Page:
Located at the halfway point between the Bay Area and the Ashland, Oregon area, Redding has long been a destination for XC riders looking to log long miles on single track. Until recently though, it’s lacked the kind of trail that creates the sort of buzz needed to become a destination. The Enticer Flow Trail is on the verge of changing that, thanks to the visually striking rock lined final jump filled section of trail.
We’ve spent years driving by the town, peering through maps and trail guides to see if there was something we wanted to ride. And while we value the experience of riding single track out your door, when we’re traveling, we’re looking for exceptional trails as opposed to milage. Created in the Spring of 2017 by the Redding Trail Alliance, the Enticer Trail is a mile long machine built descent filled with berms, jumps, rollers and drops. A true black diamond trail, it ends with some of the biggest double jumps we’ve seen to date on BLM land.
Like the trail Rock Drop at Sandy Ridge (near Portland) Enticer started as a road that was converted into a trail. The Redding Trail Alliance worked with the BLM to turn it into a contemporary progressive park style trail using modern trail design.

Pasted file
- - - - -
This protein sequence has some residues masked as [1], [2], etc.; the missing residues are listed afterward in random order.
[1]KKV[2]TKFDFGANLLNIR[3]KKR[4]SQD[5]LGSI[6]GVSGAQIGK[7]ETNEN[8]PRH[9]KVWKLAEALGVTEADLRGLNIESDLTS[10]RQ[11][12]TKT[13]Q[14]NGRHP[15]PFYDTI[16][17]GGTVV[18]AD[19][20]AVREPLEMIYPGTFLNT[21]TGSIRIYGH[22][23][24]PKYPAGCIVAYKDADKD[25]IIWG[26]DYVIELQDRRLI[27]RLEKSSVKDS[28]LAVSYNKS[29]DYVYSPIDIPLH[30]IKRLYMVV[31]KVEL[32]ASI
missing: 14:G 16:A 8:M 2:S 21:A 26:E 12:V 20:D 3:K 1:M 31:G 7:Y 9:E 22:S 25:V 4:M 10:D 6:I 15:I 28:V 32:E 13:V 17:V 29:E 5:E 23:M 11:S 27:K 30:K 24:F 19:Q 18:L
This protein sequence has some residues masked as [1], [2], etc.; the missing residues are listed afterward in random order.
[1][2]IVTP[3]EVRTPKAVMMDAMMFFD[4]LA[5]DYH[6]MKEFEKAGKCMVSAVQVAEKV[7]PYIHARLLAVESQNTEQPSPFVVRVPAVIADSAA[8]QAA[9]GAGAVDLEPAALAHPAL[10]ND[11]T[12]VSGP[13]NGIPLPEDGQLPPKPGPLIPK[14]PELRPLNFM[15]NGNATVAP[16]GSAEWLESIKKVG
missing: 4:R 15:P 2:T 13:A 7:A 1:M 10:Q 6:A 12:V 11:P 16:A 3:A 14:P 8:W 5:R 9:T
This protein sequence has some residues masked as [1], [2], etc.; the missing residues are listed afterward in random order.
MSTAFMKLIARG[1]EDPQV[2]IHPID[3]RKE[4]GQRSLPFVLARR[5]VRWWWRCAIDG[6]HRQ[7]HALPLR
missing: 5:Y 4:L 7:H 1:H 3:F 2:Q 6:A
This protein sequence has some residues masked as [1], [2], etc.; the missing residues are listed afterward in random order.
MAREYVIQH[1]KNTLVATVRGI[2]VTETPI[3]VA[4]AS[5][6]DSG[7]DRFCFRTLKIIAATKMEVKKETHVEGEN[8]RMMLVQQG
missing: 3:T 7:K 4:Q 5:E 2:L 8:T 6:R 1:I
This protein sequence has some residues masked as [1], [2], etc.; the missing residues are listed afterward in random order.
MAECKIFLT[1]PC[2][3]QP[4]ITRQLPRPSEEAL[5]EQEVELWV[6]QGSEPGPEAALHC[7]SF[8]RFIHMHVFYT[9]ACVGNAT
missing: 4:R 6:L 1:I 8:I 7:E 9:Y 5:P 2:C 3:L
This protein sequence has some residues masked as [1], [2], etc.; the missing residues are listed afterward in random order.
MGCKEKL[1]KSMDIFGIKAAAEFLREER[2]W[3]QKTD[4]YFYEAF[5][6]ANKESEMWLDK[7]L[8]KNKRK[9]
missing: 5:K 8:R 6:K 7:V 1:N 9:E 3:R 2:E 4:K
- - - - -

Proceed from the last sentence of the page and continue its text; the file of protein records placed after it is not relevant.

In addition to the Enticer, the trail crew has reworked two other trails in the area and has plans to construct several miles of new trail.
Now that we’re dealing with wet PNW winters every year, we’ll be keeping a solid eye on the progression of the Redding Trail Alliance, as the relatively close proximity makes it an enticing winter destination.
While the trail is super fun, it’s definitely short. We got a late start and didn’t have time to explore other nearby trails in the Mule Ride and Swasey Recreation Area this time around, but it was plenty of time to session the heck out of all of the jumps.
For riders traveling to Ashland or other NW destinations, (or headed south) we definitely recommend making the stop. Who doesn’t love riding sweet new jumps?
Redding gets hot in the summer, making it a spring or fall destination. Or time your riding early or late to avoid scorching temperatures.